Gedney, Donald R. 1996. Personal Communication (unpublished western juniper inventory data). USDA Forest Service, Pacific Northwest Research Station, Portland, OR.

Gumpert, Gary 1995. Personal communication. Prineville, OR.

Haugen, Jerry 1993. Proceedings: Western juniper forum. Unpublished manuscript for Western Juniper Forum, Bend, OR. (September 1, 1993). On file USDA Forest Service, Winema National Forest, Klamath Falls, OR.

Hopkins, William 1996. Personal communication and short report. U.S. Forest Service, Zone Ecologist. Klamath Falls, OR.

Larson, Roger 1995. Personal communication. Pacific Pine Products, Lakeview, OR.

Loveness, Ron 1995. Personal communication. Modoc Lumber, Klamath Falls, OR.

McGee, Howard 1995, 1996, 1997. Personal communication. High Desert Wood Products, Dairy, OR.

McGee, Walt 1995, 1996, 1997. Personal communication. High Desert Wood Products, Dairy, OR.

McNeel, J. F. and L. Swan 1996. Harvesting western juniper (Juniperus occidentalis) in Eastern Oregon - a case study. Unpublished technical report. On file Oregon Economic Development Department, Salem (also Winema National Forest and Oregon State University Extension, Klamath Falls).

Medlock, Milo 1996. Personal communication. Anchor M Lumber, Spray, OR.

Mikkleson, Gary 1997. Personal communication. Pacific North Equipment, Eugene, OR.

Miller, Richard 1996. Personal communication. Eastern Oregon Agricultural Research Center, Burns, OR.

Miller, R.F., T. Svejcar, M. Willis, and L. Eddleman 1995. History, ecology, and management of western juniper woodlands and associated shrub lands - An annual report of preliminary results and progress for 1995. Unpublished report. On file Eastern Oregon Agricultural Research Center, Burns, OR.

Nicita, Eric 1996. Pre- and post-harvest soil investigations - western juniper harvest systems comparisons project. Unpublished report. On file Oregon Economic Development Department, Salem (also Winema National Forest and Oregon State University Extension, Klamath Falls).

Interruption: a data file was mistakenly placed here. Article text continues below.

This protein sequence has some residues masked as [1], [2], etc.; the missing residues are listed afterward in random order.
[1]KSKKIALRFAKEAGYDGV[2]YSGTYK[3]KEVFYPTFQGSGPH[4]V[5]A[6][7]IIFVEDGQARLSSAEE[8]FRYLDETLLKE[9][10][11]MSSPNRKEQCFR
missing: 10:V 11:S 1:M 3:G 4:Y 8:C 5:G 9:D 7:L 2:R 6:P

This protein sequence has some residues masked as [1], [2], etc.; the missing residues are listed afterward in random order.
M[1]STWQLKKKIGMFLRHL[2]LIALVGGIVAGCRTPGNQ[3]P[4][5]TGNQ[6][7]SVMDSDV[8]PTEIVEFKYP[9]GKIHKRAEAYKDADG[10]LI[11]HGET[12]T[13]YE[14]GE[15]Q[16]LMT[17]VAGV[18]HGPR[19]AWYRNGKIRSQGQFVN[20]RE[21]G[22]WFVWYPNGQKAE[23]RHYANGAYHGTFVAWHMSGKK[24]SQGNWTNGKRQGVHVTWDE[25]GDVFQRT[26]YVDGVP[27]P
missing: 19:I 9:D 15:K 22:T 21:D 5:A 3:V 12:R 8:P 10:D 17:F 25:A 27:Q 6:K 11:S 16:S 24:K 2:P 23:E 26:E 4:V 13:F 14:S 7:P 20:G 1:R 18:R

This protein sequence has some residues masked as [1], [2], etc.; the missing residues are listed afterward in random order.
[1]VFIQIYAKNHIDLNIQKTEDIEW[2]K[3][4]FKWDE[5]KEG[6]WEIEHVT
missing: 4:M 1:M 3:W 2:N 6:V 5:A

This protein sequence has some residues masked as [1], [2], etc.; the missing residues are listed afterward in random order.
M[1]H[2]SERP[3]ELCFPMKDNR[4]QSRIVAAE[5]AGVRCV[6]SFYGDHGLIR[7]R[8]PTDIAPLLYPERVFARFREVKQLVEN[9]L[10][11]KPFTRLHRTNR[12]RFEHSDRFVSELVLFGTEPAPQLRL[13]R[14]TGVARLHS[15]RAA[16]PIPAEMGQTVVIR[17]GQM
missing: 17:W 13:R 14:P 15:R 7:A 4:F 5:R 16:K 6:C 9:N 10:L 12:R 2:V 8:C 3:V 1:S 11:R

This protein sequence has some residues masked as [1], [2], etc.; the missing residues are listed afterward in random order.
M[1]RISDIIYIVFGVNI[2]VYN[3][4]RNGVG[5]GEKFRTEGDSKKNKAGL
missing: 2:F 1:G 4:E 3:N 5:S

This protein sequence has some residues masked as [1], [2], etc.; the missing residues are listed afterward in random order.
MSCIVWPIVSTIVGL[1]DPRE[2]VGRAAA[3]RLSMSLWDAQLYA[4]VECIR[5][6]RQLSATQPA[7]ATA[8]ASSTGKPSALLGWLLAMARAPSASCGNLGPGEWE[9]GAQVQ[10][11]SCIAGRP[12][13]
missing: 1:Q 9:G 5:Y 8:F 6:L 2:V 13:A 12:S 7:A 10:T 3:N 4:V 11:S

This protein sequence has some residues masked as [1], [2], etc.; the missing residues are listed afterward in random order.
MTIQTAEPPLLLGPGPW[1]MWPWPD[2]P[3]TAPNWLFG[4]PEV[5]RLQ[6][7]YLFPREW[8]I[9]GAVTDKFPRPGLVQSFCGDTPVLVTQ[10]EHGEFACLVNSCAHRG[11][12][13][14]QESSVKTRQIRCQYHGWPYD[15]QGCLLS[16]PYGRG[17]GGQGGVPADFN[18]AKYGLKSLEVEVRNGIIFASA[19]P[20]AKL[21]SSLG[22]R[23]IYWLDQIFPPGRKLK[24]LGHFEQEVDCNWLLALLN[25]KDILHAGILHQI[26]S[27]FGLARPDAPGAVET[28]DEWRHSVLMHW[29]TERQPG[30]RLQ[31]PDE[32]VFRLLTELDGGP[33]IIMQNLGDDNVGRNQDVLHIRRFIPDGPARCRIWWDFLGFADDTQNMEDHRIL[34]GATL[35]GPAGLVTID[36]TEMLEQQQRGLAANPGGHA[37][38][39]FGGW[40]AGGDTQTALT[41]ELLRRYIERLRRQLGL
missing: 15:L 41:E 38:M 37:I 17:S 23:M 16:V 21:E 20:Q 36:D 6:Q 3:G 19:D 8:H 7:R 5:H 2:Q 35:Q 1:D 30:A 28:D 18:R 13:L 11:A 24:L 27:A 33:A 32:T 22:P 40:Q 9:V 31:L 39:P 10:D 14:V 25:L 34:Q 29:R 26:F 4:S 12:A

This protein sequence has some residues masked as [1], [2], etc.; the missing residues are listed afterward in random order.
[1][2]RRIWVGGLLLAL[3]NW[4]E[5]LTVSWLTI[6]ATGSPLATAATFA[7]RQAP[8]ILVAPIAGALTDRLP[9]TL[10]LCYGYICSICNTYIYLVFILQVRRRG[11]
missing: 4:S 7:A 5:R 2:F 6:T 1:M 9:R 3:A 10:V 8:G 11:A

Okholm, Deborah 1995. Personal communication (results of telephone poll of Natural Resource Conservation Services offices in Eastern Oregon regarding juniper clearing). U.S. Forest Service, Pacific Northwest Regional Headquarters, Portland, OR.

Otley, Fred 1996. Personal communication (former President of Oregon Cattleman's Association). Diamond, OR.

Peterson, Roy 1996. Personal communication. Monument, OR.

Reynolds, Mike 1995. Personal communication. Minimum Impact Logging, Klamath Falls, OR.

Sauerwein, William J. 1982. Western juniper site index curves. Technical Notes: Woodland No. 14. USDA Soil Conservation Service, West Technical Service Center. Portland, Oregon.

Swan, Larry 1993. Interim report: Western juniper utilization and marketing project. Unpublished report. On file USDA Forest Service, Winema National Forest, and Oregon State University Extension, Klamath Falls, OR.

Vanderpol, Bill 1995. Personal communication (retired log buyer for former Weyerhaeuser Hardboard Plant). Klamath Falls, OR.

Ward, Barney 1994. Personal communication. California Department of Forestry and Fire Protection. Alturas, CA.

Washington, Joseph 1996. Revegetating western juniper-medusa head rangeland. Masters thesis. Oregon State University, Corvallis, OR.

Winnop, Carl 1996. Personal communication. Warner Mountain Resources, Alturas, CA.

Woudenberg, Sharon 1997. Personal communication. U.S. Forest Service, Intermountain Research Station, Ogden, UT.

1. Assuming 10,000 ac./yr. at an average of 225 cu. ft./ac = 2.25 million cubic ft.

2. Key assumption is that ranchers who intend to thin their woodlands over the next 10 years will treat 25% of the average 350 woodland acres/landowner, at a minimum cost of $50 per acre.

3. It is estimated only 10-20% of the total standing trees are what could be considered "saw log" quality. The remainder are too asymmetrical, twisted, or limby to be economically sawn with known and available technology and markets.

4. Time estimate based on at least 8,000 observations during the last 2-3 years (H. McGee personal communication; M. Reynolds personal communication).

5. Special Note: Sauerwein's index is valid only for "well-stocked" stands, which in this case are the medium- and high-density areas (more than 50 trees per acre).

6. Dryland Pasture Blend consisted of Paiute Orchardgrass (29%), Manchar Bromegrass (29%), Oahe Intermediate Wheatgrass (28%), Ladak Alfalfa (10%), with the remaining 4% inert. Seed came from Union Seed Co., Nampa, ID.